February 20, 2018
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Posted January 8, 2018
With an eye toward overhauling the federal government’s aging technology infrastructure, President Trump has officially signed the Modernizing Government Technology Act into law.
But, in the age of digital identity and customer-centric online services, Washington D.C. may have to give up its addiction to costly, custom software if it ever hopes to streamline and secure government operations.
Just ask former Obama administration CIO Tony Scott, who helped shape the legislation.
Writing recently in FCW magazine, Scott bemoans what he says is a shocking dependence on code that has been written (and re-written) over many years to support the federal government’s ever-changing specifications.
“Nearly everywhere I looked…the business applications of the federal government were invariably (and quite alarmingly) always based on custom code,” Scott wrote. “It has been my experience that custom code is almost always the most expensive option.”
In Scott’s view, there’s better, more efficient ways to deliver a secure, customer-first user experience. And I couldn’t agree more.
According to Scott, much of Washington’s custom code habit stems from “shiny object syndrome,” the desire to deploy the latest and greatest tools, even before the underlying technology has matured.
Never mind the fact that standardized, commercially available applications and platforms can save taxpayers an enormous amount of money while providing greater flexibility. “In most cases, there are multiple apps that will satisfy the need,” Scott added.
In testimony before the House committee developing the legislation, Scott also pointed out another challenge. Beyond the costs associated with operating and maintaining legacy systems, he said, a failure to modernize means “security vulnerabilities and other risks will continue to grow.”
The fact is, today’s digital benefits, tax, financial, regulatory and information sharing services make government more efficient and provide key benefits to American citizens. As they are further modernized, they must also guarantee instant and secure access to those services, which are central to our economic system and national security.
But that’s no small task. Thanks to a continuous stream of corporate and government data breaches, cybercriminals, terror groups and nation states now have access to more than 9 billion stolen identity credentials—names, addresses, social security numbers, login credentials, PIN codes and more.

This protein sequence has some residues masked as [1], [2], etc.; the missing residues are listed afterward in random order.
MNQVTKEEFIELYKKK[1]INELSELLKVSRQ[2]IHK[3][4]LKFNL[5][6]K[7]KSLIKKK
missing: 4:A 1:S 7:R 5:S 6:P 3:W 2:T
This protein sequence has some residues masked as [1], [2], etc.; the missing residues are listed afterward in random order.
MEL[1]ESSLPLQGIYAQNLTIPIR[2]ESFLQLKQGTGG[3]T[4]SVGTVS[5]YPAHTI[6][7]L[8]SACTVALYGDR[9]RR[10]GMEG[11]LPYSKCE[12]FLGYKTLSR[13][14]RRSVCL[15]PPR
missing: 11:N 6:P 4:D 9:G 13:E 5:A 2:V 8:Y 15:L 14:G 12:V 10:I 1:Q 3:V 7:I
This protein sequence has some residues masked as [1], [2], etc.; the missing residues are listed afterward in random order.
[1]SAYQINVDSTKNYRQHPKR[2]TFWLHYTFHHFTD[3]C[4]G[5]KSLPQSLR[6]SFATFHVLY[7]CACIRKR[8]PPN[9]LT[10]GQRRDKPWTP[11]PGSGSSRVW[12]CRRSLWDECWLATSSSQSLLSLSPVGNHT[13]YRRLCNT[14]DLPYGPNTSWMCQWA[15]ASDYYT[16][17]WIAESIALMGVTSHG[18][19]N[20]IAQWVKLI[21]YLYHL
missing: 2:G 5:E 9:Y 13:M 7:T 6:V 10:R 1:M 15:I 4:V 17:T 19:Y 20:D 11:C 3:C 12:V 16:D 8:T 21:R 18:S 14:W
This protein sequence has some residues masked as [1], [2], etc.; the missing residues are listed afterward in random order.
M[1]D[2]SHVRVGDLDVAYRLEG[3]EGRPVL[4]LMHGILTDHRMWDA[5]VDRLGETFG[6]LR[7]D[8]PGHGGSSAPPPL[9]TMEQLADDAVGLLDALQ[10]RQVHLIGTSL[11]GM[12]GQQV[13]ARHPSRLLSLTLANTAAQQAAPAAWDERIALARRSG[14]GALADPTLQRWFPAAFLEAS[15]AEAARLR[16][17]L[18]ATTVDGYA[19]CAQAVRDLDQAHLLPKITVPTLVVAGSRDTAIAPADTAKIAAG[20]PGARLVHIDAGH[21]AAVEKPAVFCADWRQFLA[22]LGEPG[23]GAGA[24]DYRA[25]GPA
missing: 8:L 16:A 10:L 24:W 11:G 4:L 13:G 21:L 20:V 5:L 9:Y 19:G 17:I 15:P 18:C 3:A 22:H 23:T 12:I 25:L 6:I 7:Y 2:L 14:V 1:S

With these credentials in hand, cybercriminals can take out fraudulent government loans, divert benefits payments, steal sensitive regulatory data, and even gain access to top-secret military systems and critical national infrastructure.
But, there is good news. According to a growing number of government organizations, today’s digital identity-based smart authentication solutions are changing all that.
Put simply, SaaS-based digital identity solutions instantly recognize legitimate users and block out threats using shared, real-time global intelligence that connects the dots between the continuously changing associations between people, their devices, locations, credentials and online behaviors in real time.
One organization that has deployed digital identity solutions from ThreatMetrix reports that it is now able to validate the true identity and location of users in the blink of an eye, reducing fraud rates by 40 percent or more. And, they did this in just a matter of weeks.
In addition to shared intelligence through the world’s largest Digital Identity Network, the ThreatMetrix solution leverages advanced behavioral analytics and a clear-box approach to machine learning to deliver fast, frictionless access to government systems and services, while keeping fraudsters and other adversaries out in the cold – all without requiring government IT teams to write (and endlessly rewrite) code.
It’s unclear whether these cloud-based solutions will really be enough to break Washington’s dependence on costly custom code, much less meet the mandates established in the IT modernization law.
But there’s cause for optimism. In a December 13 White House report on the new law, the Trump administration committed itself to leveraging commercially available innovations to help the federal government “provide better service to its citizens in the most cost-effective and secure manner.”
Here’s hoping it’s enough to assure Tony Scott—and the American people—that the government means business.
To learn more, check out our exclusive solution brief on how digital identity-based smart authentication can help protect government programs while enhancing the user experience.